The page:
Hinata is a memory now and nothing else, and so Hyuuga Hanabi lays flowers at her empty grave because she knew her sister – now dead - had enjoyed them, in life; not because she thought her sister watched from above, hung in the clouds, misty-looking and half see-through, or with wings and white robes. Neji, she thought, was upset because he helped her go, helped her leave the confines that had kept her safe from those previous attempts at spiriting her away when she was a small and big-eyed child; that's why he searched so tirelessly, and wished so earnestly that she was alive. If she was dead – and she was, probably, no use in lying to yourself about it – Neji would take some of that blame, because encouraging her out of the family's reach was like handing her in a bag to whomever might want her, for whatever reason. Naruto, she thought, should have some of that remorse. But he was married and had a child – children. He looked to the future now more than ever, and she couldn't fault him, she supposed, for turning away from a painful past, and the ghost that haunted it. She hated to see his laughing blue eyes sometimes, but Uzumaki Naruto would never be without a smile for long.
Uzumaki Naruto loved to smile. He smiled even in his sleep, or so he was told; he smiled when he was drunk, which wasn't often. A smile is multi-faceted, multi-purpose. It can soothe, it can cheer, it can lie. The moments Naruto didn't smile were the saddest of his life; the moments he faked a smile were just as difficult. But Naruto is human, and that is the human condition. To know happiness he had to know pain, and perhaps that is why, when his daughters smile at him, he feels such profound joy. The darkest parts of his memory had already begun to go grey and fuzzy, but he, with his eyes fixed to the horizon, doesn't notice. His daughters were beautiful; the oldest was just like her father, and the youngest, though she never spoke, had the most infectious laugh, the most beautiful grin he'd ever seen. Forgive him if he looked to these happier things and forgot (for most of the year, until the month turned to anniversaries of death and leaving) those others that pulled at his gut and the corners of his mouth and his heart at the same moment. Uzumaki Naruto is only human, and it is human to forget pain.
And so pain must often remind the forgetful of its presence.
Had Hyuuga Hinata ever felt pain? It was what many people wondered at some point following her disappearance and death. The short, vague answer was yes. She'd known the pain of what seemed to be unrequited love; the pain of being unable to measure up; the pain of being hated. But she grew and those pains seemed to vanish. She was loved and that love gave her some courage, and that courage gave her self-confidence, and that self-confidence won her respect, when she'd only had sympathy as a child.
But that isn't the answer people want to hear; it isn't that question that people are asking. Did Hyuuga Hinata feel pain, they wonder, when she died? There is someone who knows, they know; they just don't know who it is. They are only left with speculation, and speculation says yes, she must have known pain, and intimately. A knife in the back or the chest, or across the belly. A rope round the wrists and the neck. Poisons. Fists to the head. Fire or water or earth to fill her throat. So many terrible ways, and she deserved none of them. But the necklace, laid on the rock still clasped, as if still around her neck. Perhaps she only disappeared. Perhaps it was quick and painless. She stood there one moment and the next she was gone, poof, sublimated, a vapor in the air.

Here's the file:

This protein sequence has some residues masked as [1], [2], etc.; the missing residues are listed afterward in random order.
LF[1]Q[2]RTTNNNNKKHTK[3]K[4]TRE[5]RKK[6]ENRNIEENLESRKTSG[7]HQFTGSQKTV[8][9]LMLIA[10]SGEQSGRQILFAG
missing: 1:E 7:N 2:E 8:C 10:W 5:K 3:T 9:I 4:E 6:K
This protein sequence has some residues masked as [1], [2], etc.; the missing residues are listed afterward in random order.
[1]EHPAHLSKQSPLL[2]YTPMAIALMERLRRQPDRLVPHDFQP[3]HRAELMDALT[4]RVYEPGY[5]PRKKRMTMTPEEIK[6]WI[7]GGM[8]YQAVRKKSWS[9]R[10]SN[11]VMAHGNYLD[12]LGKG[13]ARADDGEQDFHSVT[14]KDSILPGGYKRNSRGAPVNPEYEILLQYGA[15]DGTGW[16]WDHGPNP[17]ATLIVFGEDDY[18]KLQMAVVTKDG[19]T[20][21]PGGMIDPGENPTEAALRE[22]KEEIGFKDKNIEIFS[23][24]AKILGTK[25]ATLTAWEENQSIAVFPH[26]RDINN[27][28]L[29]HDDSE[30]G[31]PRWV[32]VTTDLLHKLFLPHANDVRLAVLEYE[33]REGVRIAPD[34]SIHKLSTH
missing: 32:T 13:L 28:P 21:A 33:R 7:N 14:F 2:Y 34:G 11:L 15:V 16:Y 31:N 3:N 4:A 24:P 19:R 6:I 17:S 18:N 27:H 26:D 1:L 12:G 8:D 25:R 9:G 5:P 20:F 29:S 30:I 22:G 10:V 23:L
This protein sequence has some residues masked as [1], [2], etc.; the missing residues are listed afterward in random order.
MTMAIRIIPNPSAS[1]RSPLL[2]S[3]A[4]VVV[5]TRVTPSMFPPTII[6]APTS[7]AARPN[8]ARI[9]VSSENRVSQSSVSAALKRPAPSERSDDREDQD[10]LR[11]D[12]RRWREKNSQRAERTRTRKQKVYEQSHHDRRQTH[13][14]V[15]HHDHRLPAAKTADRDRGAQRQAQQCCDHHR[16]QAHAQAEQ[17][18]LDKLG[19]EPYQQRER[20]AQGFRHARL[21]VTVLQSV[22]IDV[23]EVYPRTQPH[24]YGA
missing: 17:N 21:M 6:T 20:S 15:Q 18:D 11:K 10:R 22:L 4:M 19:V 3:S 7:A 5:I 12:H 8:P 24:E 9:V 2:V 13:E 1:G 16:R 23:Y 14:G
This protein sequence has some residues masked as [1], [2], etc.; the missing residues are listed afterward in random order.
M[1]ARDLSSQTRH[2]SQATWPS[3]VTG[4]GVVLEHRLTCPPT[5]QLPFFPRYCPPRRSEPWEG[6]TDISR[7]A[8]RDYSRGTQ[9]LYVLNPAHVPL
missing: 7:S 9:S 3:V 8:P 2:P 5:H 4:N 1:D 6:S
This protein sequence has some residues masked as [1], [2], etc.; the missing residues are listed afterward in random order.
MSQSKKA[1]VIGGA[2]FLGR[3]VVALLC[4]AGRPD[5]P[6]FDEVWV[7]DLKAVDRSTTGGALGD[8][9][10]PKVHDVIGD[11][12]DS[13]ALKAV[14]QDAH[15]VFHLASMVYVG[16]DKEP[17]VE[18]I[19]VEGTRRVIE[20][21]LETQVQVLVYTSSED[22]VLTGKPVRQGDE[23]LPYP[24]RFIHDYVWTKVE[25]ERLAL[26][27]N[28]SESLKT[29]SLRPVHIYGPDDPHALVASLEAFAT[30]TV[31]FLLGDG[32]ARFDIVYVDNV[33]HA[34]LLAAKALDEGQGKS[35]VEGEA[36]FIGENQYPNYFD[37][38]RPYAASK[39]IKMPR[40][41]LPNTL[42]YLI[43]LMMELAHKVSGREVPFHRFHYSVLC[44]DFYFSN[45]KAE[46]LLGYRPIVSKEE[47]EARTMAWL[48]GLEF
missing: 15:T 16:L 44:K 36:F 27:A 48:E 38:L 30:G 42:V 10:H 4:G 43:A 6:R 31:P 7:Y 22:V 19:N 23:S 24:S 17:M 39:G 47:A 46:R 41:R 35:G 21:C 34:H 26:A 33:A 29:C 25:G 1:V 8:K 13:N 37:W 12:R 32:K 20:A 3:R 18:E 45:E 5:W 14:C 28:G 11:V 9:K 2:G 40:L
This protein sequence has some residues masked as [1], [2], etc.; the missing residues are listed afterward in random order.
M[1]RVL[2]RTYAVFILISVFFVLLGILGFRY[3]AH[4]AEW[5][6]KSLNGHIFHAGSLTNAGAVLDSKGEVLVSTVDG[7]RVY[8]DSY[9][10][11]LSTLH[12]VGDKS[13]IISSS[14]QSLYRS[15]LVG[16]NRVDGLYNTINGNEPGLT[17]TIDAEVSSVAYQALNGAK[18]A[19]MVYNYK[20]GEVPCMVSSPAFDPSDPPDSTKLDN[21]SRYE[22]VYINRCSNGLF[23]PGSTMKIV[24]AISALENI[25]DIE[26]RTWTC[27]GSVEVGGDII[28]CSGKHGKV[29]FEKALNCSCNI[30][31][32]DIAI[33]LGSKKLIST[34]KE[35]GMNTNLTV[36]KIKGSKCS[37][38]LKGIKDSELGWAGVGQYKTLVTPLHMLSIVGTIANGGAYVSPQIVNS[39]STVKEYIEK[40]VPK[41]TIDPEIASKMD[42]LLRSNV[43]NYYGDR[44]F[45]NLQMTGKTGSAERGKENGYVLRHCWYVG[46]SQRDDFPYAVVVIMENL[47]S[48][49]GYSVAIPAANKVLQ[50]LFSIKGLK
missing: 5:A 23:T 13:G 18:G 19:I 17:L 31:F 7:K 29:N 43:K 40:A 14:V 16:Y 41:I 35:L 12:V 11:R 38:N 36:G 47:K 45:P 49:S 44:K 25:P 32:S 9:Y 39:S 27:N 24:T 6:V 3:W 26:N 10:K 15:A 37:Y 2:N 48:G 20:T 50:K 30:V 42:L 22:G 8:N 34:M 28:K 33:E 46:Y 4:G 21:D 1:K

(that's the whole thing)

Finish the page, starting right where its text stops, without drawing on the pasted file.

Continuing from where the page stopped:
The guessing could go on forever, but people lose interest in things that are dark and gruesome, because they so often come about. The Sugi children were kidnapped the following year, and Hyuuga Hinata flittedout of collective thoughts and returning only occasionally and momentarily, like a fog in morning that is gone when the sun rises. And so Hyuuga Hinata disappeared, one could say, for a second time.
Sasuke didn't wake with the light, but with the hunger that burned in his gut, and flared under his ribs. The routine had continued unchanged for years and hunger was a companion now, just like the hazy misdirection of night that left him struggling anew to comprehend his life when he woke and found his dreams were nothing but. The food, what little there was remaining, had to go to the girl, though she couldn't bring herself to walk, and he carried her through the cold and felt the energy strip from his body like sweat from his pores. He woke and drank hot water that no longer tasted of tea, and stared at where the girl laid and calculated, in his head, their chances.
It was the second day that they had walked - only 18 miles, by his count. It wasn't fast enough. If they left early today, they might travel farther, make up the lost time; if he could only wake her. She was swathed in blankets and jackets and as he pressed his hands over top of them it was hard to feel any movement. The hair that tumbled messily into view was still. He touched his hand again to the blanket and wondered, for a brief moment, if she was simply too tired to wake, or dead. When he pulled at a jacket her face slid into view, and it was pale and lifeless, and so different from the photograph he'd carried, and he wondered what had happened to her, that she seemed so much older than her 17 years. He'd seen scars like pinpricks on her wrists and now as he stared at her face there were scars that showed themselves, tiny and flat, on her eyelids. The Sugi bloodline gave them the ability to interpret the twitches of a liar's face; the brother and sister's lavender eyes, then – the tools their family had used with such benefit to Konoha's interrogations – were what the men who kidnapped them hoped to take.